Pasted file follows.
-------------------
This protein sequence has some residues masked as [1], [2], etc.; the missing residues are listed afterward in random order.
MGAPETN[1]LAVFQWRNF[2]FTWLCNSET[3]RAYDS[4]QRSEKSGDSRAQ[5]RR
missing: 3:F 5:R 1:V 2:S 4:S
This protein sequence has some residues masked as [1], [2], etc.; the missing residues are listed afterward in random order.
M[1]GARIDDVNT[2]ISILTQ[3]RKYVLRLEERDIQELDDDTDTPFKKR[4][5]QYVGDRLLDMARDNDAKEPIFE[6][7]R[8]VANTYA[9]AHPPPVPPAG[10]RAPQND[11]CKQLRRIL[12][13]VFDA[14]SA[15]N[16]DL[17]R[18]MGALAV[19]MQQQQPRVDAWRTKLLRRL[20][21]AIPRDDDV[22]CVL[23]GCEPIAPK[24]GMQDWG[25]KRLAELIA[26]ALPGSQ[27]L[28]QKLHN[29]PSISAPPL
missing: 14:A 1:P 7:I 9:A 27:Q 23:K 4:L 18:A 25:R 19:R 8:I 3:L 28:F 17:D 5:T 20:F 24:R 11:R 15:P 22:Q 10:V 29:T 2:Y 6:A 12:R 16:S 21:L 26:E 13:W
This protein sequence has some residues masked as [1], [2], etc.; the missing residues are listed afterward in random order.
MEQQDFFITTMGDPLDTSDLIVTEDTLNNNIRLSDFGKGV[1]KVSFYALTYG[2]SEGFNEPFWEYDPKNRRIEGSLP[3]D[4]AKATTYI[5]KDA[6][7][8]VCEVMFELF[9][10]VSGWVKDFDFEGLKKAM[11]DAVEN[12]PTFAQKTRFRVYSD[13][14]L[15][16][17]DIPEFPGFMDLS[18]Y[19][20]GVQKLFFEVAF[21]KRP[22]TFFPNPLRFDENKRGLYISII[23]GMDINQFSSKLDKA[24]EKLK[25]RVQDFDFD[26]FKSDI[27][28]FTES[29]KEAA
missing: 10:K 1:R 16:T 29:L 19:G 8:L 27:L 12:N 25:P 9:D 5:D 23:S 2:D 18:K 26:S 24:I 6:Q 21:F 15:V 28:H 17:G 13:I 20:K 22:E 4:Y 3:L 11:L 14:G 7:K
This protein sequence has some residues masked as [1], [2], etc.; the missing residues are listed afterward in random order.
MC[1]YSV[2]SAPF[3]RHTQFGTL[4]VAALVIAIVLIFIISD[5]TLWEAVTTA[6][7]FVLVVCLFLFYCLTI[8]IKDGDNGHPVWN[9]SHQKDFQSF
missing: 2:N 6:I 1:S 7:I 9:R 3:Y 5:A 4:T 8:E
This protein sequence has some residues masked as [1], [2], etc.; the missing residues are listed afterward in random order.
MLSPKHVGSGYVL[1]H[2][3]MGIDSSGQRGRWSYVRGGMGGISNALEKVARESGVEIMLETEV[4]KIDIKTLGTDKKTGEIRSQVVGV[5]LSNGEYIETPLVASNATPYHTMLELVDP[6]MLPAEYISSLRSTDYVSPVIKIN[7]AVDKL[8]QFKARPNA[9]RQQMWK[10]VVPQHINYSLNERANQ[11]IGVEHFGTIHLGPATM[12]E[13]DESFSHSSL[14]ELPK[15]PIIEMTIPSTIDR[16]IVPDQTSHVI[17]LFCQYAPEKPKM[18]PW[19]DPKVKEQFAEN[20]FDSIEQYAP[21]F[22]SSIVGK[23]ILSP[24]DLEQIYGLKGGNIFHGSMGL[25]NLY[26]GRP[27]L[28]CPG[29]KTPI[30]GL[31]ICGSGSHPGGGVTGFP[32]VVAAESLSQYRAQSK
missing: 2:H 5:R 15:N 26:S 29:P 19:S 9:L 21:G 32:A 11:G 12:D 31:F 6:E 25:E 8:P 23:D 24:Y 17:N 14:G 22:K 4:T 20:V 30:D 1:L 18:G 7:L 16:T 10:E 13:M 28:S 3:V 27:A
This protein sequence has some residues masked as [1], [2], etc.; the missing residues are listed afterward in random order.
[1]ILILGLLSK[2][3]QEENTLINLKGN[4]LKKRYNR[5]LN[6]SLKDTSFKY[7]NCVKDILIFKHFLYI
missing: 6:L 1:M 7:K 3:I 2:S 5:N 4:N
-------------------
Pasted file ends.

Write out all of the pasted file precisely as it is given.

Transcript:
This protein sequence has some residues masked as [1], [2], etc.; the missing residues are listed afterward in random order.
MGAPETN[1]LAVFQWRNF[2]FTWLCNSET[3]RAYDS[4]QRSEKSGDSRAQ[5]RR
missing: 3:F 5:R 1:V 2:S 4:S
This protein sequence has some residues masked as [1], [2], etc.; the missing residues are listed afterward in random order.
M[1]GARIDDVNT[2]ISILTQ[3]RKYVLRLEERDIQELDDDTDTPFKKR[4][5]QYVGDRLLDMARDNDAKEPIFE[6][7]R[8]VANTYA[9]AHPPPVPPAG[10]RAPQND[11]CKQLRRIL[12][13]VFDA[14]SA[15]N[16]DL[17]R[18]MGALAV[19]MQQQQPRVDAWRTKLLRRL[20][21]AIPRDDDV[22]CVL[23]GCEPIAPK[24]GMQDWG[25]KRLAELIA[26]ALPGSQ[27]L[28]QKLHN[29]PSISAPPL
missing: 14:A 1:P 7:I 9:A 27:Q 23:K 4:L 18:A 25:R 19:R 8:I 3:L 28:F 17:D 5:T 20:F 24:R 11:R 15:P 22:Q 10:V 29:T 2:Y 6:A 12:R 16:S 21:L 26:E 13:W
This protein sequence has some residues masked as [1], [2], etc.; the missing residues are listed afterward in random order.
MEQQDFFITTMGDPLDTSDLIVTEDTLNNNIRLSDFGKGV[1]KVSFYALTYG[2]SEGFNEPFWEYDPKNRRIEGSLP[3]D[4]AKATTYI[5]KDA[6][7][8]VCEVMFELF[9][10]VSGWVKDFDFEGLKKAM[11]DAVEN[12]PTFAQKTRFRVYSD[13][14]L[15][16][17]DIPEFPGFMDLS[18]Y[19][20]GVQKLFFEVAF[21]KRP[22]TFFPNPLRFDENKRGLYISII[23]GMDINQFSSKLDKA[24]EKLK[25]RVQDFDFD[26]FKSDI[27][28]FTES[29]KEAA
missing: 10:K 1:R 16:T 29:L 19:G 8:L 27:L 12:N 25:P 9:D 5:D 23:S 2:D 18:K 26:S 24:I 6:Q 21:F 15:V 28:H 17:G 13:I 20:K 22:E 4:Y 3:L 11:L 14:G 7:K
This protein sequence has some residues masked as [1], [2], etc.; the missing residues are listed afterward in random order.
MC[1]YSV[2]SAPF[3]RHTQFGTL[4]VAALVIAIVLIFIISD[5]TLWEAVTTA[6][7]FVLVVCLFLFYCLTI[8]IKDGDNGHPVWN[9]SHQKDFQSF
missing: 2:N 6:I 1:S 7:I 9:R 3:Y 5:A 4:T 8:E
This protein sequence has some residues masked as [1], [2], etc.; the missing residues are listed afterward in random order.
MLSPKHVGSGYVL[1]H[2][3]MGIDSSGQRGRWSYVRGGMGGISNALEKVARESGVEIMLETEV[4]KIDIKTLGTDKKTGEIRSQVVGV[5]LSNGEYIETPLVASNATPYHTMLELVDP[6]MLPAEYISSLRSTDYVSPVIKIN[7]AVDKL[8]QFKARPNA[9]RQQMWK[10]VVPQHINYSLNERANQ[11]IGVEHFGTIHLGPATM[12]E[13]DESFSHSSL[14]ELPK[15]PIIEMTIPSTIDR[16]IVPDQTSHVI[17]LFCQYAPEKPKM[18]PW[19]DPKVKEQFAEN[20]FDSIEQYAP[21]F[22]SSIVGK[23]ILSP[24]DLEQIYGLKGGNIFHGSMGL[25]NLY[26]GRP[27]L[28]CPG[29]KTPI[30]GL[31]ICGSGSHPGGGVTGFP[32]VVAAESLSQYRAQSK
missing: 2:H 5:R 15:N 26:S 29:P 19:S 9:L 21:G 32:A 11:G 12:D 31:F 6:E 25:E 8:P 23:D 24:Y 17:N 14:G 22:K 4:T 20:V 30:D 1:L 18:G 7:L 16:T 10:E 13:M 28:S 3:V 27:A
This protein sequence has some residues masked as [1], [2], etc.; the missing residues are listed afterward in random order.
[1]ILILGLLSK[2][3]QEENTLINLKGN[4]LKKRYNR[5]LN[6]SLKDTSFKY[7]NCVKDILIFKHFLYI
missing: 6:L 1:M 7:K 3:I 2:S 5:N 4:N